Psychotherapy for spiritual, emotional,
mental, & ancestral healing
Psychotherapy for Holistic Practitioners
Before healing others, heal yourself.
~ Lao Tzu
Acupuncturist treating a patient.
I know firsthand that healers need healing. When you spend any portion of your time helping other people, no matter what modality you use, you need to make sure to take the time to "do your own homework", as one of my instructors used to say. That is, take the time to understand your own inner life, your feelings about the work, and also your non-work life. Take care of yourself, both physically and emotionally.
Much can arise as a result of working with people. I recall being a beginning acupuncture trainee and being very anxious about meeting new patients. Would they trust me? Would they be nice? Or would they be skeptical and critical? I felt like I had to walk a tightrope every time, and felt like a fraud without understanding why. When a patient got triggered or upset, if they played around with boundaries, if they protested when I asked for payment, I was at a loss. These, and many other issues - such as those around connecting, boundaries, self-esteem, money, and any other internal reactions to your patients - are important to explore and understand in depth.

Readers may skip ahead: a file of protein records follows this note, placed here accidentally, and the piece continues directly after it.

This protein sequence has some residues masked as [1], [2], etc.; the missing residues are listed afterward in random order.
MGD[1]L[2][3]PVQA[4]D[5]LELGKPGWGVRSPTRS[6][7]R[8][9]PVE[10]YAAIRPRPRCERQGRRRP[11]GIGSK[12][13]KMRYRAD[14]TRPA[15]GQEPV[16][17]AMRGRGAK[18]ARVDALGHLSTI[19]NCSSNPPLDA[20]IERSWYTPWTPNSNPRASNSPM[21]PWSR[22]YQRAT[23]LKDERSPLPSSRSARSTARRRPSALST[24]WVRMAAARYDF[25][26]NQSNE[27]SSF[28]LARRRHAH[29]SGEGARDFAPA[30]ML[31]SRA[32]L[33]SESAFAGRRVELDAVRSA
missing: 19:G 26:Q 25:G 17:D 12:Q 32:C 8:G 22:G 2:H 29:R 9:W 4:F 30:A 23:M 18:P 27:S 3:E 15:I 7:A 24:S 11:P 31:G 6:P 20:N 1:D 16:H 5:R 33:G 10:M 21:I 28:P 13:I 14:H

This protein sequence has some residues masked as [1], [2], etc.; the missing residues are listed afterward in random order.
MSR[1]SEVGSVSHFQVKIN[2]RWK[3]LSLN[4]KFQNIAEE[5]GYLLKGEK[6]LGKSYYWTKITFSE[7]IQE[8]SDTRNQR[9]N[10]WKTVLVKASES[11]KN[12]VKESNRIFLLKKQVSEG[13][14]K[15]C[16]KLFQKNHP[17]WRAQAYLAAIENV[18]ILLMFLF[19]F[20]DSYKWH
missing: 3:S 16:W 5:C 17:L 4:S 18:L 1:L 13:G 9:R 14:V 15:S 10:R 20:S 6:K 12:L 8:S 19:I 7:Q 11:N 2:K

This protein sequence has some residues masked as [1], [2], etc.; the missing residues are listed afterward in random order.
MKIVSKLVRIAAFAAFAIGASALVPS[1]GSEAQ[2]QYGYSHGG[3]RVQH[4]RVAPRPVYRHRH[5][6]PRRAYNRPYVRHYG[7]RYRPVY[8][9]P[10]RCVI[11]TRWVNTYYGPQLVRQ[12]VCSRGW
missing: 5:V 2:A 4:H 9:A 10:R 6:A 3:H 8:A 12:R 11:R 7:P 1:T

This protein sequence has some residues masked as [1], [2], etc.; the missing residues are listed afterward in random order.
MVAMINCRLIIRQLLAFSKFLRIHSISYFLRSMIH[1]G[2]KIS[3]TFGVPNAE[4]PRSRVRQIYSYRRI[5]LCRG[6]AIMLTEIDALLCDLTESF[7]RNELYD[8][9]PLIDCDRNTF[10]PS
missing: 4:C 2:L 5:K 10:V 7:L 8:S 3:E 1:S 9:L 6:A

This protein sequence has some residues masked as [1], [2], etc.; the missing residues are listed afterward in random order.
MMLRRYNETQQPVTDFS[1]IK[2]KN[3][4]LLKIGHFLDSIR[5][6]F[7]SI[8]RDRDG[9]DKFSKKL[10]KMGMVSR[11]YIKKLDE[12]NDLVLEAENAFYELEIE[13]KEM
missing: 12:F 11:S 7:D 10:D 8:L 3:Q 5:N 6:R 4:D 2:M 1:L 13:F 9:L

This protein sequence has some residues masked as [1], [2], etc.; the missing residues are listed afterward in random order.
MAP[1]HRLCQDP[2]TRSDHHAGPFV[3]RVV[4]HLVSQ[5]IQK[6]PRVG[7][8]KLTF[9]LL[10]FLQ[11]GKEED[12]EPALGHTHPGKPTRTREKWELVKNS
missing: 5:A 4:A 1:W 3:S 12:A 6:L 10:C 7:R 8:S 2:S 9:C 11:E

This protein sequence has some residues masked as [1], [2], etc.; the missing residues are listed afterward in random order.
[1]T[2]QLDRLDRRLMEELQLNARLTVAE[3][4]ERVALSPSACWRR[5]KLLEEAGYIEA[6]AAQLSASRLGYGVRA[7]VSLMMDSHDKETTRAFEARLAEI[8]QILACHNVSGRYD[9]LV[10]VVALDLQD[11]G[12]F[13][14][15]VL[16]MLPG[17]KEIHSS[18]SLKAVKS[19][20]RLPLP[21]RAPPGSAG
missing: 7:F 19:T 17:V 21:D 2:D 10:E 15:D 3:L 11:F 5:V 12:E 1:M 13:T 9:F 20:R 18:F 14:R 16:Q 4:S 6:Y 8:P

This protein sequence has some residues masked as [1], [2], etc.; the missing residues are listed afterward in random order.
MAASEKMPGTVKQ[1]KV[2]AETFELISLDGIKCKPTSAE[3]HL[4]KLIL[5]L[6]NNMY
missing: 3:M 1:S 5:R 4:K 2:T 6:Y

The deeper you know yourself, the better healer you can be. The more you take care of yourself, the more present you can be for your patients. This is true whether you are a body-based practitioner (like acupuncture, massage, and so on), an energy healer (such as Reiki), or whether you are a talk therapist of any modality.
To sum up, here is a (by no means exhaustive) list of some of the issues that psychoanalytic psychotherapy can be helpful in exploring when it comes to being a healer:
Issues around touch
Self-esteem / Self-worth
Feeling like a fraud / impostor syndrome
Connecting with patients
Difficulty saying "no"
Balancing work with personal life
Responding to patient reactions
Exploring these issues (and many others) in depth can give you a much greater sense of self-understanding, and thus help you be a more aware and effective healer. Having myself been both a body-based practitioner and now a talk-based practitioner, I have a keen insight into ways to blend the two while maintaining proper boundaries. In addition, I am aware of the myriad of personal issues that tend to come up while working with people in any capacity.